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St Lucia says no turning to IMF

Published:Tuesday | January 8, 2013 | 12:00 AM
Dr Kenny Anthony, prime minister of St Lucia.

The St Lucia government says that while it is anxious to bring closure to the wage and salary negotiations involving public servants, it is not going to endorse salaries that would further affect the economic situation and force the island into the clutches of the International Monetary Fund (IMF).

In a nationwide radio and television broadcast on Sunday night, Prime Minister Dr Kenny Anthony, who is also the finance minister, said the crux of the issue that faces the government is the ability to meet the demands of its 9,500 workers for increases in wages by 15 per cent, spread over three years.

Public-sector trade unions have rejected an offer of zero per cent increase and a one-time payment of EC$1,000 and have called on the intervention of the prime minister to reach an amicable solution.

Anthony said the current proposal by the trade unions would increase the government's wage bill by an estimated EC$55 million annually, while the back pay associated with this proposal would cost about EC$40 million, "leading to a worsening of the current deficit of close to EC$100 million for this financial year".

He said, "It also means that for every ensuing year, government would have to borrow an extra EC$55 million just to meet the increase. This is clearly a path that a responsible government should not take."

The prime minister said, "We still have the chance to avoid going to the IMF, but this will involve some very tough decisions. It will involve rebalancing our expenditure and taking steps to ensure that we borrow only for high-return capital projects."

Anthony said St Lucia cannot be oblivious to the fate that has befallen "once mighty democracies" in Europe, North America as well as countries right here in the region.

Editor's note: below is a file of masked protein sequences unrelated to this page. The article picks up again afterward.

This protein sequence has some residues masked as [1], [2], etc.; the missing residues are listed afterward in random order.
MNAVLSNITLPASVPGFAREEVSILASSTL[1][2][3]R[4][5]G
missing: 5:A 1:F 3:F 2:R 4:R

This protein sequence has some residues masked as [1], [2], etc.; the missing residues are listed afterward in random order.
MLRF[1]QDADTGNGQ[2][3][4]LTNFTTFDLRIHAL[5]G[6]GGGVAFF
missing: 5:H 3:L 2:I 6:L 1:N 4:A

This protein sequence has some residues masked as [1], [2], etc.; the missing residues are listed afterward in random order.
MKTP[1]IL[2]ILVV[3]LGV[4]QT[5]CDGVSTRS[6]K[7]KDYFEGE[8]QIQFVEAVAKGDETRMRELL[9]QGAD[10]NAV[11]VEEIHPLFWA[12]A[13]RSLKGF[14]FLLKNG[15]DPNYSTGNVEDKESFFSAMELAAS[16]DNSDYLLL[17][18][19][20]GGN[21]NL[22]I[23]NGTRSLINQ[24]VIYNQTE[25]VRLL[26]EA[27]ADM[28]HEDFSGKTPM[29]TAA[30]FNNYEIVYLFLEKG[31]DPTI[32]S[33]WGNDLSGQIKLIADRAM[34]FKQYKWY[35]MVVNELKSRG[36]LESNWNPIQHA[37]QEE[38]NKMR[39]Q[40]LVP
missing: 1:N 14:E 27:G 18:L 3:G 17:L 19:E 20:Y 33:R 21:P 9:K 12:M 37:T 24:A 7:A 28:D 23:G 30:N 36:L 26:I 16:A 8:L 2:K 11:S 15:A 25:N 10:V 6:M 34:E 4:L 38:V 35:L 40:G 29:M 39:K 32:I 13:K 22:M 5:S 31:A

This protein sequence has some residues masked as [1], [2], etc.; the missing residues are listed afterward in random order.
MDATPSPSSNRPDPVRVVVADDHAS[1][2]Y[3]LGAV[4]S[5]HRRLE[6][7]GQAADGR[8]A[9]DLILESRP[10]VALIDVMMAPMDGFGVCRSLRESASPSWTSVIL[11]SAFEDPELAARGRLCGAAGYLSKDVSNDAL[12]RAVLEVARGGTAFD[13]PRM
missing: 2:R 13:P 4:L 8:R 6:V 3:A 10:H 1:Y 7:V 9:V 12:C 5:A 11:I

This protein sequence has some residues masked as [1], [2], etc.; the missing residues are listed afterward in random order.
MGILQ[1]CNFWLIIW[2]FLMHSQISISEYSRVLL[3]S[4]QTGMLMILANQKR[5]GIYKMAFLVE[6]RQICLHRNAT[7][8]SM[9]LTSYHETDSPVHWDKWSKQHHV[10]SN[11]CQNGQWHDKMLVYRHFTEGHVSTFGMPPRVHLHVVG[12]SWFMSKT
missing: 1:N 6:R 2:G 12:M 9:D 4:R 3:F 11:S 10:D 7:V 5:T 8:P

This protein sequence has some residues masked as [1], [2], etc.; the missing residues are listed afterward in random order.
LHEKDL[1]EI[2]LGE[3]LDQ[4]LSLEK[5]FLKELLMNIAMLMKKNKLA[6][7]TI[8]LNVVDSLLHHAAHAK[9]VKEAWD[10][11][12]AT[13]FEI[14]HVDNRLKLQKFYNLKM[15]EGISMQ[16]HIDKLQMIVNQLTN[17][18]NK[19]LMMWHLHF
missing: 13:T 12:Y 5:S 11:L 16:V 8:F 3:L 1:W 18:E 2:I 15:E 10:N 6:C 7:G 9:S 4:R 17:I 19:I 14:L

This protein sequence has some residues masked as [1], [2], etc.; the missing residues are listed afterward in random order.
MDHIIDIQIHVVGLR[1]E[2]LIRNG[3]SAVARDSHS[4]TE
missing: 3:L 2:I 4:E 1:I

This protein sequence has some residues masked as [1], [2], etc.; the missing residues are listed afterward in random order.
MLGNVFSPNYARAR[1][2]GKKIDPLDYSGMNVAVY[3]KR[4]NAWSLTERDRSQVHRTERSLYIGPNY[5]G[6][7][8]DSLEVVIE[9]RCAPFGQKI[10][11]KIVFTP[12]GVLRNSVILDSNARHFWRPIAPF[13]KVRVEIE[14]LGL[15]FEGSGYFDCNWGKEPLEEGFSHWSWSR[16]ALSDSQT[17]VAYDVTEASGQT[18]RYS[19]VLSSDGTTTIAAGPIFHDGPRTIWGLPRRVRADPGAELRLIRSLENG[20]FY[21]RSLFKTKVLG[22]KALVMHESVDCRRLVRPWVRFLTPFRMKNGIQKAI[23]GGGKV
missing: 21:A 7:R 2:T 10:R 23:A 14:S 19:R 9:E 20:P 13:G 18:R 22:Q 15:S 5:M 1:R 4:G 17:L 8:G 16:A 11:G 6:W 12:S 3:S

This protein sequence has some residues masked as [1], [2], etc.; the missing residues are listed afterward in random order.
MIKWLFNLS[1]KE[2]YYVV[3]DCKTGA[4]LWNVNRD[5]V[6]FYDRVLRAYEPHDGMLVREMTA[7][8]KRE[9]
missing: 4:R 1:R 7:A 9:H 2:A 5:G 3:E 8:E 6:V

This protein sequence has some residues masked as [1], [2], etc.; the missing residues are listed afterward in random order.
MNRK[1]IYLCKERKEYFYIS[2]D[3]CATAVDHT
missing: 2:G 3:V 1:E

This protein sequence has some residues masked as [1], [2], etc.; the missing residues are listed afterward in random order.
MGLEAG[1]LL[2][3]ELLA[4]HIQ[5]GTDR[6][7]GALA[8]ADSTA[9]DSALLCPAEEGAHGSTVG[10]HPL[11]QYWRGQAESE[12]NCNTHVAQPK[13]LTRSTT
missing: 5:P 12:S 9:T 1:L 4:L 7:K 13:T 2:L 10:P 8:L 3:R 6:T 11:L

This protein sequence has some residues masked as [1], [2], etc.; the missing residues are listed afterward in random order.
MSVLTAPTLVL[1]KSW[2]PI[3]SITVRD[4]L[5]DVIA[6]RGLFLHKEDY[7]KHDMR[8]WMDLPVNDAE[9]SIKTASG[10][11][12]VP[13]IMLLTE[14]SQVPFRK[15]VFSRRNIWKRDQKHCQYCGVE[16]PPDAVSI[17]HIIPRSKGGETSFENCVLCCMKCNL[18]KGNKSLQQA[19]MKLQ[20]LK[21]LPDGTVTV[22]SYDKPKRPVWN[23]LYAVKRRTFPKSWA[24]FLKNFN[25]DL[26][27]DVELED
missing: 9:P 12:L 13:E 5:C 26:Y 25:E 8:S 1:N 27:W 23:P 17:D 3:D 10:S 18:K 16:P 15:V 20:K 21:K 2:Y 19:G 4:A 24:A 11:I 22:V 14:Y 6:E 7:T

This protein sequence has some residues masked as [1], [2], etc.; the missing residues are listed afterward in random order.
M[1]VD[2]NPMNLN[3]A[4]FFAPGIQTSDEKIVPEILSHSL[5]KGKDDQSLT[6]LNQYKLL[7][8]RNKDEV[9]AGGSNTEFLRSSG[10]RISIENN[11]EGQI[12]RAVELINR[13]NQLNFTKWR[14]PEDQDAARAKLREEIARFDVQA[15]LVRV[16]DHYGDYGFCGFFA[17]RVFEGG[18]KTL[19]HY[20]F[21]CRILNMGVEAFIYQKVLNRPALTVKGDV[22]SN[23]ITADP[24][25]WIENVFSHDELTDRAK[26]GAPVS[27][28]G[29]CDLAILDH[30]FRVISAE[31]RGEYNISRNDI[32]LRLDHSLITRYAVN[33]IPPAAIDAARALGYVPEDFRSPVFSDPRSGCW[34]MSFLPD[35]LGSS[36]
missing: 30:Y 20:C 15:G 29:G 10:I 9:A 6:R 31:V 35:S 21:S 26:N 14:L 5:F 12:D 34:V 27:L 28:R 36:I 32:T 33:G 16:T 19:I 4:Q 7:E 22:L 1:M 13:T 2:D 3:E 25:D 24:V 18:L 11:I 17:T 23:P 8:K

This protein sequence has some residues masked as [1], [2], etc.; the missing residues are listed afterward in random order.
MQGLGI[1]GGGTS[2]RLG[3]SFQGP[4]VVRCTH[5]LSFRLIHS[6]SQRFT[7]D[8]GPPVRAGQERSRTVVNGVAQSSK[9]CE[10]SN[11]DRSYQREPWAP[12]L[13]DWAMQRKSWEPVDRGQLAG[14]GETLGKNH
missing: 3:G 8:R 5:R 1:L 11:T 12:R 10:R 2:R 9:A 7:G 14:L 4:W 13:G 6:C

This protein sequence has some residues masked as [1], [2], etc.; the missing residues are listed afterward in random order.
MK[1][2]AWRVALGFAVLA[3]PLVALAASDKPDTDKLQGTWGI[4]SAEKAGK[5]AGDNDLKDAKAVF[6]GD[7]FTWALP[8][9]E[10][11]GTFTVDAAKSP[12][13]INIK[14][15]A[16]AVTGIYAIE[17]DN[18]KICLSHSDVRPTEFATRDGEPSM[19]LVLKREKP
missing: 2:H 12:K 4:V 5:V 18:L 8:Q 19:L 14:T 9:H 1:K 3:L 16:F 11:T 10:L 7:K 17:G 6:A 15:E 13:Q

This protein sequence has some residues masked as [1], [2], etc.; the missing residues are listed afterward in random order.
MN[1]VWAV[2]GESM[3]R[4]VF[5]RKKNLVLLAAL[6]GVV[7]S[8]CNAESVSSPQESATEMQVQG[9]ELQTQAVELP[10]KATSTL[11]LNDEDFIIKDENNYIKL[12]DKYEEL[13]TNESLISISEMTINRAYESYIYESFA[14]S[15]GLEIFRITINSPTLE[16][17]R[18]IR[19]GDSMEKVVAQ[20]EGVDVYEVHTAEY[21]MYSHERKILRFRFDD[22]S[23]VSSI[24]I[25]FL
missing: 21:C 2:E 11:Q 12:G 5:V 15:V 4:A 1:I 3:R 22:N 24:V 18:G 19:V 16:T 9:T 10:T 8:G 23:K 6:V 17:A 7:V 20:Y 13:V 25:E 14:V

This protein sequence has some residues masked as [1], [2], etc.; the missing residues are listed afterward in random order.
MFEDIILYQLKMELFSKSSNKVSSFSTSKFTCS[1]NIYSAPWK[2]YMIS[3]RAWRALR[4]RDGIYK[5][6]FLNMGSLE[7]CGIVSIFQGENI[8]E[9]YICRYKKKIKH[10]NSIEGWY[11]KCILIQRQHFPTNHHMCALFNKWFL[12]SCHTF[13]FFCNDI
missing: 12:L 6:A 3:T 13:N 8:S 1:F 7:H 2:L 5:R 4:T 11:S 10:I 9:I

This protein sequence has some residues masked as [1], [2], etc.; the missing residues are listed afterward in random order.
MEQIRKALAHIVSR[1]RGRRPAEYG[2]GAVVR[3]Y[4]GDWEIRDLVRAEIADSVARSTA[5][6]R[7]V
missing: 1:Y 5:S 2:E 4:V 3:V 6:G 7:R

"Save for our pleas to our Maker and Creator, we have nowhere to turn for help to deal with our problems, especially when they are of our own making. We cannot turn to the rest of the world for help. They have all abandoned us, consumed with their own challenges and what they believe to be their strategic interests," Anthony said.

Low growth

He said the mounting fiscal pressures are a consequence of low growth and attempts by successive governments to actively spur employment and protect the vulnerable.

"These actions are costly, as government has had to borrow heavily to support these activities," he said.

Anthony said the financial situation has become more precarious by the "disastrous investments made by the former government," including an "unavoidable payment of approximately EC$27 million to the Government of Jamaica for the acquisition of the Cannelles lands and another EC$30 million for the re-acquisition of the Black Bay lands for the failed Ritz-Carlton project.

"St Lucia's borrowing requirement as a percentage of GDP (Gross Domestic Product) is the highest in the Eastern Caribbean Currency Union. This was the case in 2010, 2011 and in 2012. If this trend is not reversed very soon, we will be firmly on the path to an IMF programme," he said.